One of the most difficult problems to diagnose and treat for a dentist is called, “Cracked Tooth Syndrome.” This is a condition that can arise at any time on a tooth with a filling or a tooth that has never been filled. It is most common on teeth with old silver fillings that tend to expand and contract with hot and cold. There may be a weakened cusp of the tooth that is undermined by an old filling. Unfortunately, it also occurs in teeth that look perfectly fine. You may have bitten down hard on some food, or hit the cusp of an opposing tooth the wrong way. Some people will experience a cracked tooth in an accident where they sustain a blow to the jaw.

This syndrome is often difficult to diagnose because the cracks are often microscopic and do not show on an x-ray film. We are sometimes able to see them with our intra-oral camera that will enlarge the tooth by 30 times. Sometimes the only thing we can do is listen to your symptoms, such as pain upon biting, pressure, and sensitivity. We can try to duplicate the symptoms with tests. Once a diagnosis has been made, the choice of treatment is not simple. The choices are as follows:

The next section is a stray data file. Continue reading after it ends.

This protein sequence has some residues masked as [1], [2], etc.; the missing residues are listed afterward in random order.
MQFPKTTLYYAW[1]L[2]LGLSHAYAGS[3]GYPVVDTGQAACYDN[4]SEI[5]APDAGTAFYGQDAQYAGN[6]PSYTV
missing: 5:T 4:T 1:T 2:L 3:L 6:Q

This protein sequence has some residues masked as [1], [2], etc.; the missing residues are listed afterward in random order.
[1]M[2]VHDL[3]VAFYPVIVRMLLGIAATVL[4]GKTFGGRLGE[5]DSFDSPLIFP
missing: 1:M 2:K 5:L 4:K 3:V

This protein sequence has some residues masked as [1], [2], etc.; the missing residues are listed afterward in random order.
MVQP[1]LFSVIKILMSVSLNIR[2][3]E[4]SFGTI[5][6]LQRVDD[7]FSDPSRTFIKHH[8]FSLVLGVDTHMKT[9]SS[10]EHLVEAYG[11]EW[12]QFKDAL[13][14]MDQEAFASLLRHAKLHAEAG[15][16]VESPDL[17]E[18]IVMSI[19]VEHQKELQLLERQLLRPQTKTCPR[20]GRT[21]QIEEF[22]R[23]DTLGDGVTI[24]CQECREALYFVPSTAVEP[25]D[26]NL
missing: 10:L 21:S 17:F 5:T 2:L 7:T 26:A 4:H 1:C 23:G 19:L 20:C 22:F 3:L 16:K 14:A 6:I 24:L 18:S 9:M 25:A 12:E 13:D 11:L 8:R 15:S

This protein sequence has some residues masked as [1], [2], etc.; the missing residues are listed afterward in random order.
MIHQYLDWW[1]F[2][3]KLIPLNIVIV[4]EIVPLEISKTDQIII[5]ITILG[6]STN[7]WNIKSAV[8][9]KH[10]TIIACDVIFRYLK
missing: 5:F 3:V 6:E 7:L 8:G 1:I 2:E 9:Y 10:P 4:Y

1) Placement of a Crown to hold the tooth together and protect the crack from enlarging. Sometimes this is all that is required. If there is still sensitivity, we progress to the next stage, which is:

2) Root Canal Treatment to remove the irreversibly damaged nerve of the tooth. We don’t like to do this if we don’t have to, but we sometimes don’t have a choice. We may elect to refer you to a specialist for this procedure. If the crack is severe and this still does not eliminate the discomfort the final option is:

3) Extraction to Remove the Offending Tooth. We may opt to refer you to a specialist for this if needed. After extraction, the tooth can often be replaced with a fixed bridge, or an implant and crown (false tooth).

Now you see why this is a difficult condition to diagnose and treat. There is no guarantee for success. These procedures are not predictable (except extraction) when dealing with a cracked tooth. Feel free to ask questions and let us know of your concerns.